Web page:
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How Can I Help a Loved One Who is Suffering from a Traumatic Brain Injury?

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by
Long Island Brain Injury Attorney

Never make an assumption about another’s traumatic brain injury. The term “traumatic brain injury,” often shortened to TBI, covers a wide range of injuries. These injuries can be fairly mild or severe to the point of being life-threatening. Remember, hearing an individual refer to his or her injury as a concussion does not automatically mean it is a mild injury. Follow the patient’s lead when determining how to talk about the injury and help him or her and do not be afraid to ask if there is any way you can make the patient more comfortable. What your loved one needs when he or she is suffering from a TBI is your compassion, your support, and most importantly, your friendship.

Traumatic brain injuries can happen as a result of a variety of accidents. Any time the head suffers a direct blow, a brain injury accident can occur. If you or somebody you know is suffering after being involved in a TBI accident caused by another party’s negligence or reckless behavior, you or that loved one could be entitled to receive monetary compensation through a TBI lawsuit. After receiving an appropriate diagnosis and adequate medical care for the injury, contact an experienced Long Island brain injury lawyer to discuss the possibility of filing and pursuing a claim to recover the economic damages caused by the injury. You may be entitled to compensation through a TBI legal settlement.

Recognizing TBI Symptoms

In many cases, a TBI can go unnoticed by the patient until those around him or her point out his or her changed behavior. This is part of what makes TBIs so dangerous; unlike other injuries, they cannot be seen by the naked eye. A victim suffering from a TBI might otherwise appear to be completely normal: walking, speaking, and otherwise operating as he or she normally does. This is why it is so important to seek emergency medical attention as soon as possible after any accident where the head is struck.

Symptoms of a TBI include the following:

  • Sleeping too much or too little;
  • Moodiness;
  • Irritability;
  • Slurred speech;
  • Blurry vision;
  • Confusion;
  • Forgetfulness;
  • Nausea;
  • Fainting;
  • Fatigue;
  • Anxiety; and
  • Balance problems.

Anybody can be a victim of a traumatic brain injury. Every year, approximately 2.4 million Americans suffer this type of injury. The leading causes of TBIs in the United States are as follows:

  • Falls (35.2%);
  • Motor vehicle collisions (17.3%);
  • Strikes with or against solid objects (16.5%); and
  • Assaults (10%).

Helping a Loved One with a Traumatic Brain Injury

There are a lot of ways you can help a loved one who is recovering from a traumatic brain injury. If he or she is married or otherwise lives with a partner, ask his or her partner about how you can help. Depending on the severity of your loved one’s injury and other household circumstances, you could be asked to provide a lot of hands-on help or simply stand by and be a friend.

Ask your loved one how you can help but also try to be aware of needs he or she might not be communicating. A previously self-sufficient adult might have reservations about asking for help with mundane household tasks like cleaning up and cooking meals. Be proactive and if you see that he or she needs help with these tasks, volunteer to help. But most importantly, communicate with your loved one to ensure that you are not going against his or her wishes with your help.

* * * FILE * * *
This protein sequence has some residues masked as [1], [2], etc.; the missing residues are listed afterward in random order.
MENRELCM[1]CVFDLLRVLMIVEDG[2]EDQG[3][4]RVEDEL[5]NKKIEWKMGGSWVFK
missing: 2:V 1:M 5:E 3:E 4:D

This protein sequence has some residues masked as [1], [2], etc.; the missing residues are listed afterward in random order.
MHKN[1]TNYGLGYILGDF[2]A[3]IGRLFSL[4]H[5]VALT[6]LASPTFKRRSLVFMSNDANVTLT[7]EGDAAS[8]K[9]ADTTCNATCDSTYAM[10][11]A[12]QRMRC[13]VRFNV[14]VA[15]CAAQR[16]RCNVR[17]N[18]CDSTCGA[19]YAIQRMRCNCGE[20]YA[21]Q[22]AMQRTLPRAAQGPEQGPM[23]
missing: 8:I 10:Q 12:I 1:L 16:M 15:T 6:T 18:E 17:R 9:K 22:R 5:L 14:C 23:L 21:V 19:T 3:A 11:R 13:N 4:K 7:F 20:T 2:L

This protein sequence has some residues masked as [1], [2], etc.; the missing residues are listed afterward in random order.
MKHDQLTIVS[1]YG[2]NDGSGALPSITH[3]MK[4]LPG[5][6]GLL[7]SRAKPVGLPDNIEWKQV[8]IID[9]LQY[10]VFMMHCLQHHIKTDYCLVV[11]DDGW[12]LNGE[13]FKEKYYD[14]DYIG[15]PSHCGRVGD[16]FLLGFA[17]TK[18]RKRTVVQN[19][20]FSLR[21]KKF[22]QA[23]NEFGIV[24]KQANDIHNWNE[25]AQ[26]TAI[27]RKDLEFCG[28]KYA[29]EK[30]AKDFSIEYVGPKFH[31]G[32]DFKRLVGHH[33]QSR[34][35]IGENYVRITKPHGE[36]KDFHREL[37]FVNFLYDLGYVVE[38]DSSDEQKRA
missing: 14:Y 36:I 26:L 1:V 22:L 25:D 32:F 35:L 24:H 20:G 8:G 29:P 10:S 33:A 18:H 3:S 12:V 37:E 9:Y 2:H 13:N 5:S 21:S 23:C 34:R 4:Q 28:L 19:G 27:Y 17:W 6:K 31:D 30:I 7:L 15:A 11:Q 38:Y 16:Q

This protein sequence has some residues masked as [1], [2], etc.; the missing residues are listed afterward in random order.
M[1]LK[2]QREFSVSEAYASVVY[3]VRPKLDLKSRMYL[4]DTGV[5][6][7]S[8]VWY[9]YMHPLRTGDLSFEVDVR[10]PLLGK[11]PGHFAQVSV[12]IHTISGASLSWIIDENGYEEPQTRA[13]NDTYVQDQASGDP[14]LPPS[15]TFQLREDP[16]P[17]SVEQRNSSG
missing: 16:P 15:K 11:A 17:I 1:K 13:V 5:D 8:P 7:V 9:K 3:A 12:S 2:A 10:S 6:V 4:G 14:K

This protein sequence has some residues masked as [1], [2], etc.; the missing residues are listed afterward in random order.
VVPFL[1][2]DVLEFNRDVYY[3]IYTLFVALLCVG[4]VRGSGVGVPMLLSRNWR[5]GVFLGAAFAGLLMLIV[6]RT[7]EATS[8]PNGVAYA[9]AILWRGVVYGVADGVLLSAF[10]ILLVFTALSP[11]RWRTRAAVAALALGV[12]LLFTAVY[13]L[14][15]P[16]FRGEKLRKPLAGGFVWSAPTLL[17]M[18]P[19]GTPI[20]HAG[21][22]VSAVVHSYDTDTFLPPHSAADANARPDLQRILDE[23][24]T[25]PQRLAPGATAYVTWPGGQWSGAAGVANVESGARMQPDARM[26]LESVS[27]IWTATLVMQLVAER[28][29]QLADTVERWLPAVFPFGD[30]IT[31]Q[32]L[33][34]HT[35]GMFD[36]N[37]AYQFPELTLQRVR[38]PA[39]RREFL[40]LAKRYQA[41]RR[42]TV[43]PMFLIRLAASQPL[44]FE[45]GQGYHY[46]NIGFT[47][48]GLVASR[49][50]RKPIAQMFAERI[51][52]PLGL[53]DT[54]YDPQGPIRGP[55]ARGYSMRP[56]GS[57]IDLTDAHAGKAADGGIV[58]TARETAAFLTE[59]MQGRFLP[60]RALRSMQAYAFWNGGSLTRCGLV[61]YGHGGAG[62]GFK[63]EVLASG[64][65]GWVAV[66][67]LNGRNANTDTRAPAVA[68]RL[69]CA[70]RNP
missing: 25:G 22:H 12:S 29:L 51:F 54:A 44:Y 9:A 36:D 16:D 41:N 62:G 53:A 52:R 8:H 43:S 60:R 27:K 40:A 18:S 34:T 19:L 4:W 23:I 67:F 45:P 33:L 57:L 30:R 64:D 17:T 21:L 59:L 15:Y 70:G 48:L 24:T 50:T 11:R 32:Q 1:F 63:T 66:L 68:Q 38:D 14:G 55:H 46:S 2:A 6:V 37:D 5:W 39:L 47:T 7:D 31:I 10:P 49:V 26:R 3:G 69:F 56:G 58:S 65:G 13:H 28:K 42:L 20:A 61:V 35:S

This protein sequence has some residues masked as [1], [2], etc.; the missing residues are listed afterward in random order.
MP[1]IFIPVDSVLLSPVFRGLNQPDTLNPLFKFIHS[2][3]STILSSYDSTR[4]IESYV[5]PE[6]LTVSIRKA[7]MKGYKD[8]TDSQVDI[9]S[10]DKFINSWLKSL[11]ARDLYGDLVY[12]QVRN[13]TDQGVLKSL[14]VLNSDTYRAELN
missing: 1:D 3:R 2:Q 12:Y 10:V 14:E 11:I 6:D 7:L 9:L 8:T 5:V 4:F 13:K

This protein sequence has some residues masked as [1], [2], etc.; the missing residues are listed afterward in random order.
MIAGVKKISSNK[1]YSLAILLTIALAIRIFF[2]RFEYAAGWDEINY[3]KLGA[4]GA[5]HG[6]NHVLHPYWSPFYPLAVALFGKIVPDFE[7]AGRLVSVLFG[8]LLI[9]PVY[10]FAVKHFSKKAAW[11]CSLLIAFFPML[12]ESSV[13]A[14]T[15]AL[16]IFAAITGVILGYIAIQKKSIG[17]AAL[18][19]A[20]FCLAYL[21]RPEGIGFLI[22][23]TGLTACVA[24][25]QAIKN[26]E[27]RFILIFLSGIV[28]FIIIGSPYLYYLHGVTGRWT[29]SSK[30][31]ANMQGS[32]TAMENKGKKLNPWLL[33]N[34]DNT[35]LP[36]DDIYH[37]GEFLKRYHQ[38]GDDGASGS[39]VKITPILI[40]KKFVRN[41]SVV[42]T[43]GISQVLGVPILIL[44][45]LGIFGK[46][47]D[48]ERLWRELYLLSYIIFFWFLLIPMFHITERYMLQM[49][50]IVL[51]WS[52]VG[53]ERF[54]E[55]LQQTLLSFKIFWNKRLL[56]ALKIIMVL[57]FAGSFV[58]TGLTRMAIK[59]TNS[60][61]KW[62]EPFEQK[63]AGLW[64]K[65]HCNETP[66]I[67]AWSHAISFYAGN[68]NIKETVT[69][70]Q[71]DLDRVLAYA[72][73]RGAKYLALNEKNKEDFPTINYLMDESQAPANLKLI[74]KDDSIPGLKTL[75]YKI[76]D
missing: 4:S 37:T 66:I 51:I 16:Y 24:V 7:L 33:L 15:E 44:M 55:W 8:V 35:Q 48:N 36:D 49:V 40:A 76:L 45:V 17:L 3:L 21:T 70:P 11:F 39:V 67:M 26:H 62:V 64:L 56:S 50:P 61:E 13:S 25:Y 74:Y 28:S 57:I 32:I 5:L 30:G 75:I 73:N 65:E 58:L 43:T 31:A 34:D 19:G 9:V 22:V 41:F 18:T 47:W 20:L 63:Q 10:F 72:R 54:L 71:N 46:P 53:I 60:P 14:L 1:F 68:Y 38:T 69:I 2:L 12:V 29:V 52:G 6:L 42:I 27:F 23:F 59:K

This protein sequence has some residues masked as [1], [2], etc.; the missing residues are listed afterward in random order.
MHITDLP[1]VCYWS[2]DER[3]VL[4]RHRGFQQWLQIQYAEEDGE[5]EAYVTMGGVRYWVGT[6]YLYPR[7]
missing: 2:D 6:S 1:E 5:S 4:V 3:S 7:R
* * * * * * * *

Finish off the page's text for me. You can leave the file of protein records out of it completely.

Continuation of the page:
Offer to Drive Them to Places they Need to Go

Find time in your day or week to drive your loved one to the store or pharmacy to pick up supplies or, if you are available, his or her doctor’s appointments. If your loved one is feeling up to it, offer to take him or her out to get lunch or see a movie. Getting out of the house can make him or her feel better and break the monotony that often comes with recovering from a substantial injury.

Bring Things to your Loved One

If taking your loved one out for errands is not an option, offer to pick up what he or she needs and bring it to him or her. Whether it is groceries and medication or simply a cup of coffee, offering to deliver goods is a meaningful way to show your loved one that you care. Show up to his or her home with a movie or a book that he or she can enjoy when you are not there.

Offer to Watch his or her Children

If your loved one is a parent, especially a single parent, ease some of his or her burden during recovery by offering to watch the children. Whether you spend a few hours with the children or take them for a whole weekend, your offer to babysit will undoubtedly be appreciated.

Take Care of his or her Domestic Needs

Offer to clean up your loved one’s home. While you do this, see what else you can do to help. Maybe your loved one needs his or her lawn mowed or his or her plants watered. Consider doing the following:

  • Bringing in the mail;
  • Caring for your loved one’s pets;
  • Making small household repairs; and
  • Cooking meals for your loved one.

If he or she lives alone, consider cooking a large meal that can be portioned out so he or she has a supply of ready-to-eat meals.

Long Island Brain Injury Lawyers Who Understand TBI Legal Issues

If you are suffering from a traumatic brain injury after an accident, contact our team of experienced personal injury attorneys at The Law Offices of Cohen & Jaffe, LLP. We are an experienced Long Island personal injury firm that can help you get the money you need to pay for your medical bills, lost wages, and disability aids as you work through your TBI recovery. Do not wait to contact our firm. Give us a call today at 866-882-0516 or visit us on the web to schedule your free legal consultation with us.

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